- Shell will raise its dividend by 15%
- Also announces a $4 billion stock buyback plan
- Profits were hit by weaker LNG trading and refining
LONDON, Oct 27 (Reuters) – Shell (SHEL.L) Third-quarter profit on Thursday of $9.45 billion eased from a record high in the previous quarter due to weaker refining and gas trading as it announced plans to sharply raise its dividend at the end of the year when its CEO leaves.
Shell also extended its share repurchase program, announcing plans to buy back $4 billion in shares over the next three months after completing $6 billion in the previous quarter.
The company said it plans to increase its dividend by 15% in the fourth quarter, as CEO Ben Van Beurden steps down after nine years at the helm. Dividend will be paid in March.
Shell shares rose 2.5% after trading opened in London.
Wael Sawan, the current head of Shell’s natural gas and low-carbon division, will succeed Van Beurden.
With profits of $30.5 billion so far this year, Shell is on track to surpass its record annual profit of $31 billion in 2008.
The strong earnings could intensify calls in Britain and the EU for more windfall taxes on energy companies.
Shares of Shell have soared more than 40% so far this year, as oil and gas prices surged in the wake of Russia’s invasion of Ukraine in February and amid tightening global oil and gas supplies.
Rival Total Energies posted record profits in the third quarter.
Quarterly adjusted revenue of $9.45 billion, which slightly beat forecasts, was hit by a sharp 38% quarter-on-quarter drop in Shell’s largest gas and renewables division.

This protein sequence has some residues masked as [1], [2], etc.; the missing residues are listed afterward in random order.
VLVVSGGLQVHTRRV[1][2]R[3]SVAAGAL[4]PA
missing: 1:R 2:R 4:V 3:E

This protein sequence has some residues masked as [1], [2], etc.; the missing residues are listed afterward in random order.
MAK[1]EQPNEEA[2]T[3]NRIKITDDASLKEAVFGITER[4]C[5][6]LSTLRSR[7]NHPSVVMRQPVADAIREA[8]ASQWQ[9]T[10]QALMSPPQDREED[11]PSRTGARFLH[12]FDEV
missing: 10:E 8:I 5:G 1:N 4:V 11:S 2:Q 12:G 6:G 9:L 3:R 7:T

Second quarter revenue was $11.5 billion.
The world’s largest liquefied natural gas (LNG) trader produced 7.2 million tonnes of LNG, down 5% from last year, mainly due to strikes at its Australian prelude facility.
Its gas trading business was hit this quarter by “supply constraints, coupled with significant differences between paper and physical realizations in a volatile and volatile market.”
The Refining, Chemicals and Oil trading segment’s revenue fell sharply by 62% in the quarter due to weaker refining margins.
Shell said it is sticking to its plan to spend $23-$27 billion this year.
Shell’s cash flow fell sharply to $12.5 billion from $18.6 billion in the previous quarter due to a large working capital outflow of $4.2 billion as a result of changes in the value of European gas inventories.
Shell’s net debt rose about $2 billion to $46.4 billion as it paid for lower cash flow from operations and recent acquisitions. Its debt-to-capital ratio, known as gearing, rose above 20%.
Reporting by Ron Bousso and Shadia Nasralla; Editing by Jason Neely & Simon Cameron-Moore
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